Girls who hit puberty early
might be more likely than their peers to get into fights or skip school, a new
Researchers found that
girls who started their menstrual periods early – before age 11 – were more
likely to admit to a "delinquent act". Those acts included getting
into fights at school, skipping classes and running away from home.
Early bloomers also seemed
more susceptible to the negative influence of friends who behaved badly, the
researchers said in the online issue of the journal Paediatrics.
This study is not the first
to find a connection between early puberty and delinquency, but none of the
findings can prove that early maturation is definitely to blame.
"There could also be
other reasons, such as family structure and socio-economic status, that may
drive both early puberty and problem behaviours," said lead researcher
Sylvie Mrug, of the University of Alabama at Birmingham.
Mrug said her team tried to
account for factors such as family income, and early puberty itself was still
tied to a greater risk of delinquency. So it's possible, Mrug said, that early
maturation affects girls' behaviour in some way.
On the other hand, she
said, one theory is that there is a "mismatch" between physical
development and emotional development in kids who start puberty earlier than
"These girls look
older and are treated by others as older, but they may not have the social and
[thinking] skills to deal with these external pressures," Mrug said.
"It is typical for
girls with early breast development to be treated differently," said Dr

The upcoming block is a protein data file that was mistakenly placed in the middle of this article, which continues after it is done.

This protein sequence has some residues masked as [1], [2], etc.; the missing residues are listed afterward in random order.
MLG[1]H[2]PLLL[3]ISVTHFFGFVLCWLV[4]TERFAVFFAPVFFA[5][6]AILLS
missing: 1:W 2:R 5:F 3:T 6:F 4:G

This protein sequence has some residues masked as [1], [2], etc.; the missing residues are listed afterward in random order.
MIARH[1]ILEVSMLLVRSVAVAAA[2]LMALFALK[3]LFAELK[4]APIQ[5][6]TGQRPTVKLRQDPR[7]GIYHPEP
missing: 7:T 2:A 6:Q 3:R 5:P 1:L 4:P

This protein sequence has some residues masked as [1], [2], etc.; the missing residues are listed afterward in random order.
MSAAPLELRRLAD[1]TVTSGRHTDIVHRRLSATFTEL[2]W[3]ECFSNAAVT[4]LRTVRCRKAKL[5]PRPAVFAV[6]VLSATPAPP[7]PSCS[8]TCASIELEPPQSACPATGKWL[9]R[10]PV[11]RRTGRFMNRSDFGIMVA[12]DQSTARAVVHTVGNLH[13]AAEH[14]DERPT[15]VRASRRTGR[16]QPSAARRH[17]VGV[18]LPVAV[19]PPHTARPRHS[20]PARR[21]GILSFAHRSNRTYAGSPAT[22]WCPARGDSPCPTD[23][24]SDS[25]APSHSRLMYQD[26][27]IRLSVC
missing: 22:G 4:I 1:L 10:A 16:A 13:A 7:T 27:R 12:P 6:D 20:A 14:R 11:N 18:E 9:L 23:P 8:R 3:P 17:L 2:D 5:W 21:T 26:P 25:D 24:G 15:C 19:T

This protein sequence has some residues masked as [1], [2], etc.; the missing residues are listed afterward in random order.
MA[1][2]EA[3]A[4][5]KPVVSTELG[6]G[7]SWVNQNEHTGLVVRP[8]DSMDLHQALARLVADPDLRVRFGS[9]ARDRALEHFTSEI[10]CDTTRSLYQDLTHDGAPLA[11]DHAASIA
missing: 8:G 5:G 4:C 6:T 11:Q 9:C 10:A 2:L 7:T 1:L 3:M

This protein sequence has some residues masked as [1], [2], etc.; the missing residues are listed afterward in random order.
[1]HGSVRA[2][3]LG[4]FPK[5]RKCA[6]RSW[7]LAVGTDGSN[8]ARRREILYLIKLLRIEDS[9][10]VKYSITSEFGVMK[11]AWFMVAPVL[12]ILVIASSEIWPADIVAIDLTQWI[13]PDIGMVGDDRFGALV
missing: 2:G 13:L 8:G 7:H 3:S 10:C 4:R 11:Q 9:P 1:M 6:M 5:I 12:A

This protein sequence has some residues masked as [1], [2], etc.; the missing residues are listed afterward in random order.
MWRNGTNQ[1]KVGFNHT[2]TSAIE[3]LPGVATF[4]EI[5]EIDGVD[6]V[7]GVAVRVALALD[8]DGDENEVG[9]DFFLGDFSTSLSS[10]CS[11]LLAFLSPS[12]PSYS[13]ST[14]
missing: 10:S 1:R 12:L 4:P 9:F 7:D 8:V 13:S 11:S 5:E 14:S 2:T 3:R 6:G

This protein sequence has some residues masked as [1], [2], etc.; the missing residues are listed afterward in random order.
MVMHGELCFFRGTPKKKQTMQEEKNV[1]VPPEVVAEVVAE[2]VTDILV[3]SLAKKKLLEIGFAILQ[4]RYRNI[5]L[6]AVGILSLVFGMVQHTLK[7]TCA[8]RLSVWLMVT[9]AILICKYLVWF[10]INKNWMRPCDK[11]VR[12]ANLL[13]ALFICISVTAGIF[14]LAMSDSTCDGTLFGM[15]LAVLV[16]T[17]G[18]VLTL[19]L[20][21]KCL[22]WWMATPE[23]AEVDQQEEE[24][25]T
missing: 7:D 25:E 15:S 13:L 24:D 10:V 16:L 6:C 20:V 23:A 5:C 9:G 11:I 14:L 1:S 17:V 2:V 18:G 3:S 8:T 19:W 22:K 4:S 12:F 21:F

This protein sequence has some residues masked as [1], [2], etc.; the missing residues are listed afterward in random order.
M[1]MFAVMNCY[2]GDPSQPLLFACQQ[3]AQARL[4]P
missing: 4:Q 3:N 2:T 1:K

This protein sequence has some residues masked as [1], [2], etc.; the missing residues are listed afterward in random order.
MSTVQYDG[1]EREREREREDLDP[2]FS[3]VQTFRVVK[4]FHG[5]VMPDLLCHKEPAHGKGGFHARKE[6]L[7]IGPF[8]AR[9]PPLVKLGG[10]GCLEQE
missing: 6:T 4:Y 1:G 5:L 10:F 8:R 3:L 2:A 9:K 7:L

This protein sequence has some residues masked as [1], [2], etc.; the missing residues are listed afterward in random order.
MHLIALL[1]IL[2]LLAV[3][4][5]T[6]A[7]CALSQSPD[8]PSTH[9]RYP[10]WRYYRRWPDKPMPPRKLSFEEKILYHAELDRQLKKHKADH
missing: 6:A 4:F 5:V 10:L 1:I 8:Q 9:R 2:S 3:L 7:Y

Frank Biro, a professor of clinical paediatrics at Cincinnati Children's
Hospital Medical Centre, in Ohio.
This study defined early
puberty based on menstruation, but breast development comes first. It's the
sign of maturation that other people can see, Biro said.
Earlier breast development
Research also suggests that
American girls today typically develop breasts at a younger age than in past
decades. In a recent study, Biro found that black girls typically begin
developing around age 8, while white, Hispanic and Asian girls start around age
Among white girls in
particular, that age has declined since the 1990s, Biro said. The main reason,
his study found, was the rising rate of childhood obesity.
Some researchers are
concerned about that trend because of studies like Mrug's, which link earlier
development to certain negative effects – particularly in girls, who have been
studied much more than boys.
Biro said earlier puberty
in girls has been tied to earlier sexual activity, depression and problems with
body image and self-esteem. "Just because you look physically more mature
doesn't mean you're developing any quicker emotionally and socially," he
These latest findings are
based on 2 600 girls from three US cities who were followed from the ages of
11 to 16. Overall, 16% said they'd started menstruating before age 11
and were considered "early maturers".
In general, those girls
reported more acts of delinquency at ages 11, 13 and 16. The average
difference, however, was not dramatic. At age 13, for example, early bloomers
admitted to one delinquent act in the past couple years, versus an average of
0.5 for other girls.
Parents don't have to be
worried that their daughter is destined to run wild just because she developed
earlier, Mrug said.
Still, she and Biro both
said it's important for parents to monitor their kids as they grow older –
knowing where they are and who they are with – and they may need to start
earlier with daughters who mature sooner.
Rules and boundaries
In this study, the
importance of girls' friends was apparent. Regardless of when they started
puberty, girls with a best friend who behaved badly – talking back to adults,
lying and cheating, for example – tended to have more problem behaviour
And girls who matured early
seemed to be particularly influenced by that friend, the researchers found.
But while keeping tabs on
your child's friends is important, Mrug said, kids also need to feel they can
talk to their parents.
They are more likely to
tell you about their lives, she said, "if there is the foundation of a
close, supportive relationship and a history of setting rules and
The American Academy of Paediatrics
has more on development during puberty.